What the English have said about being accused of coming to Wales

Welsh plans for a visitor’s tax on overnight stays have started to cause controversy across the border. Welsh Government plans aim to help provide funds to local authorities to meet the costs of infrastructure and visitor services.

The tax will be paid by people of all nationalities, including people from Wales, but it has been described as ‘reflecting an anti-English agenda’ by Ashford Price, membership secretary for the Welsh Association of Visitor Attractions, who said tourism businesses were concerned. and some are holding back their investment plans until more is known.

The Manchester Evening News reported on the controversy telling its readers that Manchester residents would soon have to pay a tax to visit Wales. It generated more than a thousand comments. Many have claimed that this will deter them from visiting our beautiful country.

Read more: Tourism boss says ‘anti-English’ Wales risks trashing its holiday sector

Jade Nicolson said: “I go to Wales a lot, especially on holidays with the kids. It would really put me off as I spend a lot when I’m there.”

Melanie Graham also called it a “dumb idea”. She said: “Then they will tax fresh air. Wales is a beautiful place with some fantastic places to visit, but the rising cost of living will see fewer people afford holidays as they are. are, especially when the prices can be tripled in half-term school for the same holiday during school term.

Jenny Alcock said: “Surely visiting Wales we pay for things while we’re there so they get a lot of income just for our visit. Fuel, food, tourist shops, restaurants. How ridiculous!”

And Norma Fraser said: “Well, I think Wales is beautiful and I’ve booked 2 holidays there this year. However, I could think of alternatives for years to come. After all, there there are other equally picturesque places.”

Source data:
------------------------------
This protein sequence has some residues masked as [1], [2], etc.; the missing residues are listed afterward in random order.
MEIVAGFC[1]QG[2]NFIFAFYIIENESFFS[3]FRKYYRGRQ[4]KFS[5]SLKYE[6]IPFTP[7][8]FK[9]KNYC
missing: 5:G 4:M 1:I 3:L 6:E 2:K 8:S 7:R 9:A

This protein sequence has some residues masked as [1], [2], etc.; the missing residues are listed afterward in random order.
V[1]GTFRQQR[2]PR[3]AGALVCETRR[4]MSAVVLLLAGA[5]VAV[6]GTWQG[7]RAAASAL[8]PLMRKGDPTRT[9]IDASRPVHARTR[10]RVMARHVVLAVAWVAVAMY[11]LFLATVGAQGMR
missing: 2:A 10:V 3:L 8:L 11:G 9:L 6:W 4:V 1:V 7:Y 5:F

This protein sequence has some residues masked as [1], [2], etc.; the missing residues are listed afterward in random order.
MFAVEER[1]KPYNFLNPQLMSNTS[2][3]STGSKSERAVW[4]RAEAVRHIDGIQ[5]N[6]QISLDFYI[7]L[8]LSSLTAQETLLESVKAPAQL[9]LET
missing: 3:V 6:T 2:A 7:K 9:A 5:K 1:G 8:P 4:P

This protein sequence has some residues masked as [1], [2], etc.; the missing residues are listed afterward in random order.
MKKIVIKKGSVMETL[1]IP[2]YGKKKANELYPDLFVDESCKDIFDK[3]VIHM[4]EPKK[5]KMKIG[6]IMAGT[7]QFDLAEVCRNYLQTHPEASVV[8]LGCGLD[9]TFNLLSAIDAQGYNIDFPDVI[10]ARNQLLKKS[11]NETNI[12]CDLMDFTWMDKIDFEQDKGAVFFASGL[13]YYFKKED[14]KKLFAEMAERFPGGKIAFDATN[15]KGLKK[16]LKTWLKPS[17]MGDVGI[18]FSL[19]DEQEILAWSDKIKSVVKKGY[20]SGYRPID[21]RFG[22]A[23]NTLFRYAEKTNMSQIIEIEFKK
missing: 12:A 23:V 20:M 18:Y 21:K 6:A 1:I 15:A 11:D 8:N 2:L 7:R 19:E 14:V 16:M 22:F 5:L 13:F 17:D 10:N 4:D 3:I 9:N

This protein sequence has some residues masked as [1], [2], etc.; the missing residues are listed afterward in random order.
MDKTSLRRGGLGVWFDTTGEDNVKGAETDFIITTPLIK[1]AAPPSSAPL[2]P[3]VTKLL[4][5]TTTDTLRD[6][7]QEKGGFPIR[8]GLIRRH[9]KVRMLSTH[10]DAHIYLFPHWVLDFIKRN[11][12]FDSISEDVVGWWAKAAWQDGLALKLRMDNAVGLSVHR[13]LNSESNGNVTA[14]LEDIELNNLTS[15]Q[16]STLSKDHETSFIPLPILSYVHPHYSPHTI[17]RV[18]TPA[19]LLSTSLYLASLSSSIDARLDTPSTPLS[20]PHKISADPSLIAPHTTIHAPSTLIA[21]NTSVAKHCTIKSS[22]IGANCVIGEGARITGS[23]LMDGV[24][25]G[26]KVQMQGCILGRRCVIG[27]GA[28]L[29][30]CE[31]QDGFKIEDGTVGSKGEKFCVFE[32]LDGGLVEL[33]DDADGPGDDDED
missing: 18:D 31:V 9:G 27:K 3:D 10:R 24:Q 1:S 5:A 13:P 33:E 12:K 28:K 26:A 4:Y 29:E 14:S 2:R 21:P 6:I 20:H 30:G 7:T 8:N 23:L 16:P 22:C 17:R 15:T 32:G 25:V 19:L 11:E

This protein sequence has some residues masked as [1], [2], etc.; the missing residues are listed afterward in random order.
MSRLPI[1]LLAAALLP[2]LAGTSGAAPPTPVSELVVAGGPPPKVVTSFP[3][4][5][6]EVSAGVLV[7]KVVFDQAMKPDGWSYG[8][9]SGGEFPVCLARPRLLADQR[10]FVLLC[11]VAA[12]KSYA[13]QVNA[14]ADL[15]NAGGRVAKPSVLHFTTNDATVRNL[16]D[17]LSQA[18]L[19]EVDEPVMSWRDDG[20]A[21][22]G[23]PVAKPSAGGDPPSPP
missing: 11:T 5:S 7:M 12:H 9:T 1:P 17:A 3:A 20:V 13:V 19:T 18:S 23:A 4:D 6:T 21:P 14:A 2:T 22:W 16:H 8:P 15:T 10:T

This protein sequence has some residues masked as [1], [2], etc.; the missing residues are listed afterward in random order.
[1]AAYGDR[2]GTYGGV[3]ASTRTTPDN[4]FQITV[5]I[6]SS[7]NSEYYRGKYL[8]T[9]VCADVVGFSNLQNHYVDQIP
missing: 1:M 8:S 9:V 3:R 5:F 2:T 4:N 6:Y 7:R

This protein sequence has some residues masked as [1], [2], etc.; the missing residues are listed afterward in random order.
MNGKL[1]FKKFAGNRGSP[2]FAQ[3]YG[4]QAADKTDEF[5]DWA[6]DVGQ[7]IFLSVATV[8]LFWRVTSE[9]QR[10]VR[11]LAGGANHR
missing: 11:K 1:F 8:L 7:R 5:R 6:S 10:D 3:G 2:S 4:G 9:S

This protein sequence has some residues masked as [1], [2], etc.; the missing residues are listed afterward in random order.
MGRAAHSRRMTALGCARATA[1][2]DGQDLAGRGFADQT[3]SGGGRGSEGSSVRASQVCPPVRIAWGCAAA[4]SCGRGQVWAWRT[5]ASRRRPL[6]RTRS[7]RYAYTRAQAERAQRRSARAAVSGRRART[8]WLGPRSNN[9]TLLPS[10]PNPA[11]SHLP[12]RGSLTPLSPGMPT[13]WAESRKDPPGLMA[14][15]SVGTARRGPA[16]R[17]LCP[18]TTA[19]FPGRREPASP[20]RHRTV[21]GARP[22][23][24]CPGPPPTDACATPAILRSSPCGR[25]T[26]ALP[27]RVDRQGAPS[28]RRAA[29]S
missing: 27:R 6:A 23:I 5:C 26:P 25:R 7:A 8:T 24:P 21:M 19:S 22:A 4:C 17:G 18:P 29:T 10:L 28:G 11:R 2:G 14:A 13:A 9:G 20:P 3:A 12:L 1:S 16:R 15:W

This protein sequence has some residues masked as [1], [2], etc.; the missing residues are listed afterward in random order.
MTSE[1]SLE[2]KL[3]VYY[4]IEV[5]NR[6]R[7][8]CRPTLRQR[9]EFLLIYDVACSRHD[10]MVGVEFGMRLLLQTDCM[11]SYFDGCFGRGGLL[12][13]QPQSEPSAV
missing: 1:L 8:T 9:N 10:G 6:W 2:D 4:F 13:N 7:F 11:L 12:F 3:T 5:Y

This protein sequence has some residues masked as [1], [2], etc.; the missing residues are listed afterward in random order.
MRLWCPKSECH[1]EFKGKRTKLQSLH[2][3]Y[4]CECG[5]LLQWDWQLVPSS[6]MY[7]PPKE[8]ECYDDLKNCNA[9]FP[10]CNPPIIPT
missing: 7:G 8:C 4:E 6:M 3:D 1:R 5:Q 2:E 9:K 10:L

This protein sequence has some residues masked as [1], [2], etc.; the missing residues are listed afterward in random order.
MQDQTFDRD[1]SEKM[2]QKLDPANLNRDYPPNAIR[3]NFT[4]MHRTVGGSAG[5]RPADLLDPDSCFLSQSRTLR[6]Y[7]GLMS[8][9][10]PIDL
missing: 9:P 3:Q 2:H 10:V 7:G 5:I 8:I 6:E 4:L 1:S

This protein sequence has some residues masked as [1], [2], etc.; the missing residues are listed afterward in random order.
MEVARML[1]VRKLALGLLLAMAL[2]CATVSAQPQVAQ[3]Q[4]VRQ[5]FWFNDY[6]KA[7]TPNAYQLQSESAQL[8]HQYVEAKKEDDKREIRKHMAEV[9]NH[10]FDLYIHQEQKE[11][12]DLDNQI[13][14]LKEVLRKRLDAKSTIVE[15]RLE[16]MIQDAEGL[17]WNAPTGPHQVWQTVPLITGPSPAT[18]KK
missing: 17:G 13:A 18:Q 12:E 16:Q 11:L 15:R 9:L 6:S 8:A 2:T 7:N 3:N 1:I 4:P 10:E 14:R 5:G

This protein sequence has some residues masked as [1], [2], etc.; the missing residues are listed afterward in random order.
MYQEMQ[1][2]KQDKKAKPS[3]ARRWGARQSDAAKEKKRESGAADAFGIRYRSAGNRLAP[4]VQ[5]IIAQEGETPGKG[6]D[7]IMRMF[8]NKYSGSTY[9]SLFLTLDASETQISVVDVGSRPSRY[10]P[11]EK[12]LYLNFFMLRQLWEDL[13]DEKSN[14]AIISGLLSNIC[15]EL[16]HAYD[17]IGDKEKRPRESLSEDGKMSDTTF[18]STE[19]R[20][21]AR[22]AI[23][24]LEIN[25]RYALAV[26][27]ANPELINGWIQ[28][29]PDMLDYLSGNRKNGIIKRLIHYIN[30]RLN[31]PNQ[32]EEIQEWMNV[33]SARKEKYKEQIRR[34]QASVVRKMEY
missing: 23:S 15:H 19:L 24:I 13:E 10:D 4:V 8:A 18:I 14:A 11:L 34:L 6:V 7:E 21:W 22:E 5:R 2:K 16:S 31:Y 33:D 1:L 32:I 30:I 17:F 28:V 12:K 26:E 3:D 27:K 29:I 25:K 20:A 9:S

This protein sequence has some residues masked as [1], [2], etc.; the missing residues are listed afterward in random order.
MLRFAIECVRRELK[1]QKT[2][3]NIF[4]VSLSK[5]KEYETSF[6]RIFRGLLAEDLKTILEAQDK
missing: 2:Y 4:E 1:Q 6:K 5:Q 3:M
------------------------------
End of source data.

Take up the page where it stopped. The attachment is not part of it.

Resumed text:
Christine Broomhead said: “Who comes up with these insane plans, it’s all set to be more expensive to holiday in Wales than on the Costa Brava. Also, what about day trippers, that doesn’t say anything about what topic, I love Wales but not enough to pay to go.”

Meanwhile, Graham Snell had slightly different views. He said: “It’s commonplace abroad in places like Mallorca. Business in Wales can generate VAT and corporation tax, but that’s not usually found in the country. local economy, which means that the infrastructure must be covered by local taxation.

“Imagine if you lived in an area that attracts tens of thousands of visitors and you had to pay an additional council tax to cover all the extra maintenance? usually a nominal amount that isn’t going to break the bank.”

James Sheppard added: “First of all, it’s a tax on holidaymakers. And guess what? Spain and many other countries are doing it too, but we keep going. Why? Because that we don’t notice it’s a tiny fraction that on an individual basis doesn’t matter, but on a macro basis it allows the country to invest in infrastructure that improves the vacation experience for everyone the world.”

Meanwhile, William Wild said something rather charming, adding: “I would always go – I love the mountains of Wales.”

Others have criticized Welsh Government plans to raise taxes on second home owners, which will see second home owners asked to pay council tax premiums of up to 300 per cent. Lyn Panell said: ‘I’m not a ‘wealthy’ landlord and keep the rent ‘fair’ and keep the property in top condition for my tenant in an area where there aren’t enough rentals to meet demand .Not everyone can afford a mortgage and therefore need rental properties.At this rate rentals will be non-existent.I understand council tax has to be paid but 300%??? crazy !!!”

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